5 keys to speaking with confidence
Jerry Seinfeld once said “People’s number one fear is public speaking. Number two is death. Death is number two. Does that sound right? This means to the average person, if you go to a funeral, you’re better off in the coffin than reading the eulogy”.
While this is a great joke, it is not actually that far from the truth. I worked with one leader years ago, and in building her personal story she had a breakthrough. In fact, it was so powerful that she wanted to give me a gift to show her appreciation. I thanked her and said what I would like is for her to agree to share her story if ever I asked her. She agreed.
About a month later, I was running a kick-off event for her company. As my introduction, I asked her to share her story. This was her worst nightmare as she had a fear of public speaking and would be doing so in front of 150 of her peers. She did everything possible to try and get out of it but I wouldn’t let her. Before she took the stage, she was sweating, shaking and on the verge of a full blown panic attack.
In order to overcome a fear of speaking or to simply ensure you can engage your audience effectively, there are 5 critical things you can do:
- Own the space
A great way to set yourself up for success is to make sure the room is ready to hear you. A great way to do this is by getting the audience to do something. One of my favourite things is to get people to get up and move or to start by asking my audience a question. What this does is demonstrate that you own the space.
- Call out the elephant early
Often there can be something that makes the speaker uncomfortable so they will try and avoid it. It could be that you haven’t spoken to an audience this size or you could have a foreign accent. Whatever it is, call it out early so that you remove it as a potential obstacle. It can also help build rapport with your audience.
- Show, don’t tell
When you feel uncertain, that can be a desire to create certainty in your content. This can mean you rely heavily on facts or anecdotes and cause you to disconnect from your audience. Instead, show people what you are talking about. This can be done by using personal experiences or stories and it enables the audience to gain the insight rather than you telling them.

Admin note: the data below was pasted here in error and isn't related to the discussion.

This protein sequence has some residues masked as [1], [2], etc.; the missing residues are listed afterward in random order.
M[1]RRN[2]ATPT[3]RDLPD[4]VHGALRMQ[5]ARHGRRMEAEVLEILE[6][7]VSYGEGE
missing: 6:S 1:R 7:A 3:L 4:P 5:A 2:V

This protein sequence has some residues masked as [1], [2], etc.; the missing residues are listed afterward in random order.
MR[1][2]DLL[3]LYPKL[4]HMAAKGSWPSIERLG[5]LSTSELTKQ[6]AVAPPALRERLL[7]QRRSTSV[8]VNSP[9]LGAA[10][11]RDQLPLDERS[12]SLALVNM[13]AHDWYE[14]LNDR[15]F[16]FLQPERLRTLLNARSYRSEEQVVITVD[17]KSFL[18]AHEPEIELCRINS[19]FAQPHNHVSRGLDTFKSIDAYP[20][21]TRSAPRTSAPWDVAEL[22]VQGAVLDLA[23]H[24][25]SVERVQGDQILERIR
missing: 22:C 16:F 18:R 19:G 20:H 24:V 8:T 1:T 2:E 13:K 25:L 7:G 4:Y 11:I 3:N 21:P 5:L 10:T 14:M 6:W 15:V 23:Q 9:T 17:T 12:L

- Have notes, not a speech
Another common mistake leaders make is they have their presentation written out and often end up standing in front of an audience reading. This creates a separation with the audience. Instead, have notes that you can refer to that will keep you on track, and focus on connecting with the audience.
- Relive, don’t retell
The most effective way to engage an audience is to make them feel like they are part of the story and that they are experiencing it in the moment. You can achieve this by telling it like it’s the first time and you are reliving the story. This will put your audience in the story and make them feel like they are living the story with you and keep them engaged.
Despite her panic at having to take the stage, this leader used these techniques to push through her fear and managed to deliver her story to the group. It wasn’t perfect, and she was extremely vulnerable which actually helped her connect with the audience. At the end of it she received a standing ovation and this ended up being a pivotal moment for her, where she not only overcame her fear, but it launched her career on a new trajectory.
By employing these five techniques when presenting to an audience, you may not only overcome a fear of presenting, but you just may feel better about reading a eulogy one day.